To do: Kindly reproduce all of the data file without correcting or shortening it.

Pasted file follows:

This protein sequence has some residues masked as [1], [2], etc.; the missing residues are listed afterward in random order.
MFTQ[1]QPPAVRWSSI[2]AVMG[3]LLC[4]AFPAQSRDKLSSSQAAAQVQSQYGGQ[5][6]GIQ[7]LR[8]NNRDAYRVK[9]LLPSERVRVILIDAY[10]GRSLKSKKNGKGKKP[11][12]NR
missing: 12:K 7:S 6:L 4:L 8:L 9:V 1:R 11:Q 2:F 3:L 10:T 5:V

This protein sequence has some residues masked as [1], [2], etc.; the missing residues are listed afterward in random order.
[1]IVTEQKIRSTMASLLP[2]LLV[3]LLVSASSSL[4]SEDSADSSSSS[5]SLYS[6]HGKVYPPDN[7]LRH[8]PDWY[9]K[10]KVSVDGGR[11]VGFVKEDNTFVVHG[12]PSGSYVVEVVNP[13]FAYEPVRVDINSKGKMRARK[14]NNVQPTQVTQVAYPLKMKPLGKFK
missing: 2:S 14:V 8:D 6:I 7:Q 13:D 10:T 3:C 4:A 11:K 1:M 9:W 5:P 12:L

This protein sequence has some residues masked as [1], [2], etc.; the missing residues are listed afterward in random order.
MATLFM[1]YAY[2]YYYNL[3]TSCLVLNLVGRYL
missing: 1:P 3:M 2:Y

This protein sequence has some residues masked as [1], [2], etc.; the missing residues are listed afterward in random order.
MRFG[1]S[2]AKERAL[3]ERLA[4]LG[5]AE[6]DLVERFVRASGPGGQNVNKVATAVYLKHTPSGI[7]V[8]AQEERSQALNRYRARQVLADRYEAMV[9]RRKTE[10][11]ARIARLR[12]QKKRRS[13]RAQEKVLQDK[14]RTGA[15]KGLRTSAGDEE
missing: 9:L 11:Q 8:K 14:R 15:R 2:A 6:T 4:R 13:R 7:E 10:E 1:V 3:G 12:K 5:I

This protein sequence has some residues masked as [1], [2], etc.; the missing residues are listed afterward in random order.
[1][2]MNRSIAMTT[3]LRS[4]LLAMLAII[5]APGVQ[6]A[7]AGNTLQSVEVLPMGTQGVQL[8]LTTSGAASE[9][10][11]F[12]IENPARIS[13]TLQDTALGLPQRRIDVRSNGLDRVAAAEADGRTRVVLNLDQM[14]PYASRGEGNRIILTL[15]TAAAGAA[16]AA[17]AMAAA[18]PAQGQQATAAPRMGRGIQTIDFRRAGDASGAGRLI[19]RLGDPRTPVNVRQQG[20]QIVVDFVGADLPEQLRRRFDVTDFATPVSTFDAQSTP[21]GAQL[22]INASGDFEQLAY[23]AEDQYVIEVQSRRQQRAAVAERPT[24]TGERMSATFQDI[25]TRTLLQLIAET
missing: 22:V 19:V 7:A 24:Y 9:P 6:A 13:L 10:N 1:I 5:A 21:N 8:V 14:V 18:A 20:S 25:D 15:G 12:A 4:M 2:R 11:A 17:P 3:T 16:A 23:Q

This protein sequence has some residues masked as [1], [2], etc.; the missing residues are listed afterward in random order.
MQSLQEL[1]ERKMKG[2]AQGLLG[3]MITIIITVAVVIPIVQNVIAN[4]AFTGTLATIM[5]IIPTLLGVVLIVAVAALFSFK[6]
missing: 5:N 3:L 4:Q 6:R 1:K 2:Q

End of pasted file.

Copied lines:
This protein sequence has some residues masked as [1], [2], etc.; the missing residues are listed afterward in random order.
MFTQ[1]QPPAVRWSSI[2]AVMG[3]LLC[4]AFPAQSRDKLSSSQAAAQVQSQYGGQ[5][6]GIQ[7]LR[8]NNRDAYRVK[9]LLPSERVRVILIDAY[10]GRSLKSKKNGKGKKP[11][12]NR
missing: 12:K 7:S 6:L 4:L 8:L 9:V 1:R 11:Q 2:F 3:L 10:T 5:V

This protein sequence has some residues masked as [1], [2], etc.; the missing residues are listed afterward in random order.
[1]IVTEQKIRSTMASLLP[2]LLV[3]LLVSASSSL[4]SEDSADSSSSS[5]SLYS[6]HGKVYPPDN[7]LRH[8]PDWY[9]K[10]KVSVDGGR[11]VGFVKEDNTFVVHG[12]PSGSYVVEVVNP[13]FAYEPVRVDINSKGKMRARK[14]NNVQPTQVTQVAYPLKMKPLGKFK
missing: 2:S 14:V 8:D 6:I 7:Q 13:D 10:T 3:C 4:A 11:K 1:M 9:W 5:P 12:L

This protein sequence has some residues masked as [1], [2], etc.; the missing residues are listed afterward in random order.
MATLFM[1]YAY[2]YYYNL[3]TSCLVLNLVGRYL
missing: 1:P 3:M 2:Y

This protein sequence has some residues masked as [1], [2], etc.; the missing residues are listed afterward in random order.
MRFG[1]S[2]AKERAL[3]ERLA[4]LG[5]AE[6]DLVERFVRASGPGGQNVNKVATAVYLKHTPSGI[7]V[8]AQEERSQALNRYRARQVLADRYEAMV[9]RRKTE[10][11]ARIARLR[12]QKKRRS[13]RAQEKVLQDK[14]RTGA[15]KGLRTSAGDEE
missing: 9:L 11:Q 8:K 14:R 15:R 2:A 6:T 4:R 13:R 7:E 10:E 1:V 3:G 12:K 5:I

This protein sequence has some residues masked as [1], [2], etc.; the missing residues are listed afterward in random order.
[1][2]MNRSIAMTT[3]LRS[4]LLAMLAII[5]APGVQ[6]A[7]AGNTLQSVEVLPMGTQGVQL[8]LTTSGAASE[9][10][11]F[12]IENPARIS[13]TLQDTALGLPQRRIDVRSNGLDRVAAAEADGRTRVVLNLDQM[14]PYASRGEGNRIILTL[15]TAAAGAA[16]AA[17]AMAAA[18]PAQGQQATAAPRMGRGIQTIDFRRAGDASGAGRLI[19]RLGDPRTPVNVRQQG[20]QIVVDFVGADLPEQLRRRFDVTDFATPVSTFDAQSTP[21]GAQL[22]INASGDFEQLAY[23]AEDQYVIEVQSRRQQRAAVAERPT[24]TGERMSATFQDI[25]TRTLLQLIAET
missing: 22:V 19:V 7:A 24:Y 9:P 6:A 13:L 10:N 1:I 5:A 21:N 8:V 14:V 18:A 20:S 25:D 15:G 12:A 4:M 2:R 11:A 17:P 3:T 16:A 23:Q

This protein sequence has some residues masked as [1], [2], etc.; the missing residues are listed afterward in random order.
MQSLQEL[1]ERKMKG[2]AQGLLG[3]MITIIITVAVVIPIVQNVIAN[4]AFTGTLATIM[5]IIPTLLGVVLIVAVAALFSFK[6]
missing: 5:N 3:L 4:Q 6:R 1:K 2:Q